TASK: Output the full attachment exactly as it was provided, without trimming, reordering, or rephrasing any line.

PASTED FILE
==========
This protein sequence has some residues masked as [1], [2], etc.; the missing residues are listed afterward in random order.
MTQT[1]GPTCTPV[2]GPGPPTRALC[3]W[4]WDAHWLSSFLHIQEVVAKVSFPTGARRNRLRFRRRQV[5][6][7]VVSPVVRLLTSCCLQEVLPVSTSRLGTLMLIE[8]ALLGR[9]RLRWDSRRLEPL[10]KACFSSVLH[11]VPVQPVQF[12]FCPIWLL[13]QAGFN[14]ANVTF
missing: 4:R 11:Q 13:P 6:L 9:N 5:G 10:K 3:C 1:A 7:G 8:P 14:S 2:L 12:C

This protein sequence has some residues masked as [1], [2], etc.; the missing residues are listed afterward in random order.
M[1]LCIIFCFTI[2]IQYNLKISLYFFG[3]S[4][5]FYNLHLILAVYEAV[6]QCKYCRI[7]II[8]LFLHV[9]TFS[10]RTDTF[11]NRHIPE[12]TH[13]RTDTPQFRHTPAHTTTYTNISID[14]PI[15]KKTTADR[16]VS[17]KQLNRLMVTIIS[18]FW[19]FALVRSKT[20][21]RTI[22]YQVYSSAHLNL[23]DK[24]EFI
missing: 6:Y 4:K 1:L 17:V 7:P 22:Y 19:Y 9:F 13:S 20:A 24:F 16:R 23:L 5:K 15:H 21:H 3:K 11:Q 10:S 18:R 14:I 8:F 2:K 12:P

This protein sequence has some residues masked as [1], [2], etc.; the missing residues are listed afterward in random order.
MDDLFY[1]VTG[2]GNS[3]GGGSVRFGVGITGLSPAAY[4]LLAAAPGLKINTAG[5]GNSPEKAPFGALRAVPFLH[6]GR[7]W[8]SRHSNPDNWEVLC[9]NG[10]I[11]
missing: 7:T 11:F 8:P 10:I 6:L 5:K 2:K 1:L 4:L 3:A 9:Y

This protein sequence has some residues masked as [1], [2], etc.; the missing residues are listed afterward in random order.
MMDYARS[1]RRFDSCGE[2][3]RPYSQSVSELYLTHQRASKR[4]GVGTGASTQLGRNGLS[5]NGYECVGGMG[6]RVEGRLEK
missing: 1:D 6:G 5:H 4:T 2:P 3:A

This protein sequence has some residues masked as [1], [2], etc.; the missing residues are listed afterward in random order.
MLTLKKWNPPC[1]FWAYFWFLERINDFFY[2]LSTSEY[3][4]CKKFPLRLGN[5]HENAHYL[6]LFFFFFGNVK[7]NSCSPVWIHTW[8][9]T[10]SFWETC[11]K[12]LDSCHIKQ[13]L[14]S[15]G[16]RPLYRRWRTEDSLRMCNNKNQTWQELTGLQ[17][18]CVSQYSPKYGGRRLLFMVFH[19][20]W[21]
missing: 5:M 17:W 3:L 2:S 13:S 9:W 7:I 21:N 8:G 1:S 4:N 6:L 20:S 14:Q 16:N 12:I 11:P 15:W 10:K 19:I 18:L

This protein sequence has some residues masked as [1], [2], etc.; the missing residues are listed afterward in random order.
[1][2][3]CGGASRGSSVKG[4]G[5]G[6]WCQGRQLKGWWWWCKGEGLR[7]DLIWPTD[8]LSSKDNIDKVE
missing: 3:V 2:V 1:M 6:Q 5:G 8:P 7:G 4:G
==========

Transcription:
This protein sequence has some residues masked as [1], [2], etc.; the missing residues are listed afterward in random order.
MTQT[1]GPTCTPV[2]GPGPPTRALC[3]W[4]WDAHWLSSFLHIQEVVAKVSFPTGARRNRLRFRRRQV[5][6][7]VVSPVVRLLTSCCLQEVLPVSTSRLGTLMLIE[8]ALLGR[9]RLRWDSRRLEPL[10]KACFSSVLH[11]VPVQPVQF[12]FCPIWLL[13]QAGFN[14]ANVTF
missing: 4:R 11:Q 13:P 6:L 9:N 5:G 10:K 3:C 1:A 7:G 8:P 14:S 2:L 12:C

This protein sequence has some residues masked as [1], [2], etc.; the missing residues are listed afterward in random order.
M[1]LCIIFCFTI[2]IQYNLKISLYFFG[3]S[4][5]FYNLHLILAVYEAV[6]QCKYCRI[7]II[8]LFLHV[9]TFS[10]RTDTF[11]NRHIPE[12]TH[13]RTDTPQFRHTPAHTTTYTNISID[14]PI[15]KKTTADR[16]VS[17]KQLNRLMVTIIS[18]FW[19]FALVRSKT[20][21]RTI[22]YQVYSSAHLNL[23]DK[24]EFI
missing: 6:Y 4:K 1:L 17:V 7:P 22:Y 19:Y 9:F 13:S 20:A 24:F 16:R 23:L 5:K 15:H 21:H 3:K 11:Q 10:S 18:R 14:I 8:F 2:K 12:P

This protein sequence has some residues masked as [1], [2], etc.; the missing residues are listed afterward in random order.
MDDLFY[1]VTG[2]GNS[3]GGGSVRFGVGITGLSPAAY[4]LLAAAPGLKINTAG[5]GNSPEKAPFGALRAVPFLH[6]GR[7]W[8]SRHSNPDNWEVLC[9]NG[10]I[11]
missing: 7:T 11:F 8:P 10:I 6:L 5:K 2:K 1:L 4:L 3:A 9:Y

This protein sequence has some residues masked as [1], [2], etc.; the missing residues are listed afterward in random order.
MMDYARS[1]RRFDSCGE[2][3]RPYSQSVSELYLTHQRASKR[4]GVGTGASTQLGRNGLS[5]NGYECVGGMG[6]RVEGRLEK
missing: 1:D 6:G 5:H 4:T 2:P 3:A

This protein sequence has some residues masked as [1], [2], etc.; the missing residues are listed afterward in random order.
MLTLKKWNPPC[1]FWAYFWFLERINDFFY[2]LSTSEY[3][4]CKKFPLRLGN[5]HENAHYL[6]LFFFFFGNVK[7]NSCSPVWIHTW[8][9]T[10]SFWETC[11]K[12]LDSCHIKQ[13]L[14]S[15]G[16]RPLYRRWRTEDSLRMCNNKNQTWQELTGLQ[17][18]CVSQYSPKYGGRRLLFMVFH[19][20]W[21]
missing: 5:M 17:W 3:L 2:S 13:S 9:W 7:I 21:N 8:G 1:S 4:N 6:L 20:S 14:Q 16:N 12:I 11:P 15:W 10:K 19:I 18:L

This protein sequence has some residues masked as [1], [2], etc.; the missing residues are listed afterward in random order.
[1][2][3]CGGASRGSSVKG[4]G[5]G[6]WCQGRQLKGWWWWCKGEGLR[7]DLIWPTD[8]LSSKDNIDKVE
missing: 3:V 2:V 1:M 6:Q 5:G 8:P 7:G 4:G